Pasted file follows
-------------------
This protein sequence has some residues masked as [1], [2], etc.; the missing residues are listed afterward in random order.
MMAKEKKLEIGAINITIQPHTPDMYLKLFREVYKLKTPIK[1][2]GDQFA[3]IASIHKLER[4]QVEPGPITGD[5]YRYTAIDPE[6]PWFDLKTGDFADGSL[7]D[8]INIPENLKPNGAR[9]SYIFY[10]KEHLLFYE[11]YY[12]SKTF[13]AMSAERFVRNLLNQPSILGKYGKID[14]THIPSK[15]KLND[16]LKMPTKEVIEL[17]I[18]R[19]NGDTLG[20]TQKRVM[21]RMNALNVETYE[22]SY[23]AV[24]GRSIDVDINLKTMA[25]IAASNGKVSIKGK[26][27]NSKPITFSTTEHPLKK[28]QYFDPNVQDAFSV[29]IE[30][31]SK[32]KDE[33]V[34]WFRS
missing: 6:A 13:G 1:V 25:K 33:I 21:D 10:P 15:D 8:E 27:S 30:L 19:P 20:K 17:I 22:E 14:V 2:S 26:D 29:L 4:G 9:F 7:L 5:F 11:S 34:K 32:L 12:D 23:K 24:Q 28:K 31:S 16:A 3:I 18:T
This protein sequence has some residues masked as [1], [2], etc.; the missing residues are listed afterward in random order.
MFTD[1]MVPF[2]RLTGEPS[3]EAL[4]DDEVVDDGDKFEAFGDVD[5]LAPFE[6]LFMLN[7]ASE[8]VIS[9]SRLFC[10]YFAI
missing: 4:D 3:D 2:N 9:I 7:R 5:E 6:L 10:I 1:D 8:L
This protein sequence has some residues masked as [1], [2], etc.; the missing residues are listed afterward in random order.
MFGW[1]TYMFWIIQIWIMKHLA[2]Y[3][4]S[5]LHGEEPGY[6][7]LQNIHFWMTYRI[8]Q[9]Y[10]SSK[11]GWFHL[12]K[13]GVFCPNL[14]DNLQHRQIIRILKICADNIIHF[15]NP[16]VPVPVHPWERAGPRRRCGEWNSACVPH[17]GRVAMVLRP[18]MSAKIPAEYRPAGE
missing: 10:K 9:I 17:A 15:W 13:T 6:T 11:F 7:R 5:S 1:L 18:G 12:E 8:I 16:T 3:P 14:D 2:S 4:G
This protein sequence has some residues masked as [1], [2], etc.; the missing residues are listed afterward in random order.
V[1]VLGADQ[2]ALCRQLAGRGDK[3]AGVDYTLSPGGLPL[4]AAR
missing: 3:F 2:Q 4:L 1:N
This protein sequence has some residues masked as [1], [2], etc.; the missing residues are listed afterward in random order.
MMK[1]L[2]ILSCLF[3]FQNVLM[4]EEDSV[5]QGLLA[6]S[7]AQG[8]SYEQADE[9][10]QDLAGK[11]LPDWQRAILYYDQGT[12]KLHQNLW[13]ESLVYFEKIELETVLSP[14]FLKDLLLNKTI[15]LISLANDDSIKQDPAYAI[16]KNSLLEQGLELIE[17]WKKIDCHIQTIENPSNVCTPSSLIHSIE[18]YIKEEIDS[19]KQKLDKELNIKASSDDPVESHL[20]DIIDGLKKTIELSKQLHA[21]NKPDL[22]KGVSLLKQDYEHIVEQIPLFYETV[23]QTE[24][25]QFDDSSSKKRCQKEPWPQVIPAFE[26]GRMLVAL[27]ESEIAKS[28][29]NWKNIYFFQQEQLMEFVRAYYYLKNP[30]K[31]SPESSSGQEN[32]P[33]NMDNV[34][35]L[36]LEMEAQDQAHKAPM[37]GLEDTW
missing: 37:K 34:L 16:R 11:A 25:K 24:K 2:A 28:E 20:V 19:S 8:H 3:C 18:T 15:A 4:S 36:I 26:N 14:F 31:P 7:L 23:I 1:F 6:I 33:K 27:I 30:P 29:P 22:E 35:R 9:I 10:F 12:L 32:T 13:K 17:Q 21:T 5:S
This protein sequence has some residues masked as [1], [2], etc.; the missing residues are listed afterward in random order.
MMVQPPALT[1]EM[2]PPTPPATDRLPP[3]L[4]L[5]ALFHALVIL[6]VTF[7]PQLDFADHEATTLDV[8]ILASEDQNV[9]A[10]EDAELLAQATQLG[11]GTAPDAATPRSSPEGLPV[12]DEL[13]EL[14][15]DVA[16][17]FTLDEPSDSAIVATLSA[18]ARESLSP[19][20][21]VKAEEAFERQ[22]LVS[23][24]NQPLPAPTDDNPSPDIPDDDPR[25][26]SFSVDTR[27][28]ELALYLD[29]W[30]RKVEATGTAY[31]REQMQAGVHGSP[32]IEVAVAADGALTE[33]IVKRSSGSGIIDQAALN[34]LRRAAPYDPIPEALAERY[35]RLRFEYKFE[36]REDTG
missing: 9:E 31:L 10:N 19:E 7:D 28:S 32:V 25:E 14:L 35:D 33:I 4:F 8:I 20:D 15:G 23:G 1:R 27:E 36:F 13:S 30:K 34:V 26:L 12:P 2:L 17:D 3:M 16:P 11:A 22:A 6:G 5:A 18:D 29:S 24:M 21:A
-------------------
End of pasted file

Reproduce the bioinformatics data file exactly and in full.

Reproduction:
This protein sequence has some residues masked as [1], [2], etc.; the missing residues are listed afterward in random order.
MMAKEKKLEIGAINITIQPHTPDMYLKLFREVYKLKTPIK[1][2]GDQFA[3]IASIHKLER[4]QVEPGPITGD[5]YRYTAIDPE[6]PWFDLKTGDFADGSL[7]D[8]INIPENLKPNGAR[9]SYIFY[10]KEHLLFYE[11]YY[12]SKTF[13]AMSAERFVRNLLNQPSILGKYGKID[14]THIPSK[15]KLND[16]LKMPTKEVIEL[17]I[18]R[19]NGDTLG[20]TQKRVM[21]RMNALNVETYE[22]SY[23]AV[24]GRSIDVDINLKTMA[25]IAASNGKVSIKGK[26][27]NSKPITFSTTEHPLKK[28]QYFDPNVQDAFSV[29]IE[30][31]SK[32]KDE[33]V[34]WFRS
missing: 6:A 13:G 1:V 25:K 33:I 21:D 10:P 15:D 8:E 27:S 30:L 19:P 20:K 17:I 22:E 14:V 2:S 26:D 29:L 4:G 9:F 7:L 5:F 11:S 34:K 32:L 12:D 23:K 24:Q 28:K 31:S 16:A 3:I 18:T
This protein sequence has some residues masked as [1], [2], etc.; the missing residues are listed afterward in random order.
MFTD[1]MVPF[2]RLTGEPS[3]EAL[4]DDEVVDDGDKFEAFGDVD[5]LAPFE[6]LFMLN[7]ASE[8]VIS[9]SRLFC[10]YFAI
missing: 4:D 3:D 2:N 9:I 7:R 5:E 6:L 10:I 1:D 8:L
This protein sequence has some residues masked as [1], [2], etc.; the missing residues are listed afterward in random order.
MFGW[1]TYMFWIIQIWIMKHLA[2]Y[3][4]S[5]LHGEEPGY[6][7]LQNIHFWMTYRI[8]Q[9]Y[10]SSK[11]GWFHL[12]K[13]GVFCPNL[14]DNLQHRQIIRILKICADNIIHF[15]NP[16]VPVPVHPWERAGPRRRCGEWNSACVPH[17]GRVAMVLRP[18]MSAKIPAEYRPAGE
missing: 10:K 9:I 17:A 15:W 13:T 6:T 11:F 7:R 5:S 1:L 18:G 12:E 8:I 16:T 3:P 14:D 2:S 4:G
This protein sequence has some residues masked as [1], [2], etc.; the missing residues are listed afterward in random order.
V[1]VLGADQ[2]ALCRQLAGRGDK[3]AGVDYTLSPGGLPL[4]AAR
missing: 3:F 2:Q 4:L 1:N
This protein sequence has some residues masked as [1], [2], etc.; the missing residues are listed afterward in random order.
MMK[1]L[2]ILSCLF[3]FQNVLM[4]EEDSV[5]QGLLA[6]S[7]AQG[8]SYEQADE[9][10]QDLAGK[11]LPDWQRAILYYDQGT[12]KLHQNLW[13]ESLVYFEKIELETVLSP[14]FLKDLLLNKTI[15]LISLANDDSIKQDPAYAI[16]KNSLLEQGLELIE[17]WKKIDCHIQTIENPSNVCTPSSLIHSIE[18]YIKEEIDS[19]KQKLDKELNIKASSDDPVESHL[20]DIIDGLKKTIELSKQLHA[21]NKPDL[22]KGVSLLKQDYEHIVEQIPLFYETV[23]QTE[24][25]QFDDSSSKKRCQKEPWPQVIPAFE[26]GRMLVAL[27]ESEIAKS[28][29]NWKNIYFFQQEQLMEFVRAYYYLKNP[30]K[31]SPESSSGQEN[32]P[33]NMDNV[34][35]L[36]LEMEAQDQAHKAPM[37]GLEDTW
missing: 37:K 34:L 16:R 11:A 25:K 24:K 2:A 28:E 20:V 19:S 8:H 3:C 18:T 15:A 4:S 36:I 26:N 14:F 31:P 7:L 23:I 1:F 6:I 33:K 27:I 30:P 29:P 22:E 35:R 9:I 10:F 12:L 32:T 13:K 17:Q 21:T 5:S
This protein sequence has some residues masked as [1], [2], etc.; the missing residues are listed afterward in random order.
MMVQPPALT[1]EM[2]PPTPPATDRLPP[3]L[4]L[5]ALFHALVIL[6]VTF[7]PQLDFADHEATTLDV[8]ILASEDQNV[9]A[10]EDAELLAQATQLG[11]GTAPDAATPRSSPEGLPV[12]DEL[13]EL[14][15]DVA[16][17]FTLDEPSDSAIVATLSA[18]ARESLSP[19][20][21]VKAEEAFERQ[22]LVS[23][24]NQPLPAPTDDNPSPDIPDDDPR[25][26]SFSVDTR[27][28]ELALYLD[29]W[30]RKVEATGTAY[31]REQMQAGVHGSP[32]IEVAVAADGALTE[33]IVKRSSGSGIIDQAALN[34]LRRAAPYDPIPEALAERY[35]RLRFEYKFE[36]REDTG
missing: 9:E 31:L 10:N 19:E 7:D 28:S 32:V 25:E 14:L 35:D 33:I 4:F 8:I 20:D 15:G 23:G 1:R 27:E 36:F 13:S 30:K 34:V 26:L 12:P 2:L 17:D 3:M 16:P 11:A 22:A 6:G 5:A 18:D 29:S 24:M 21:A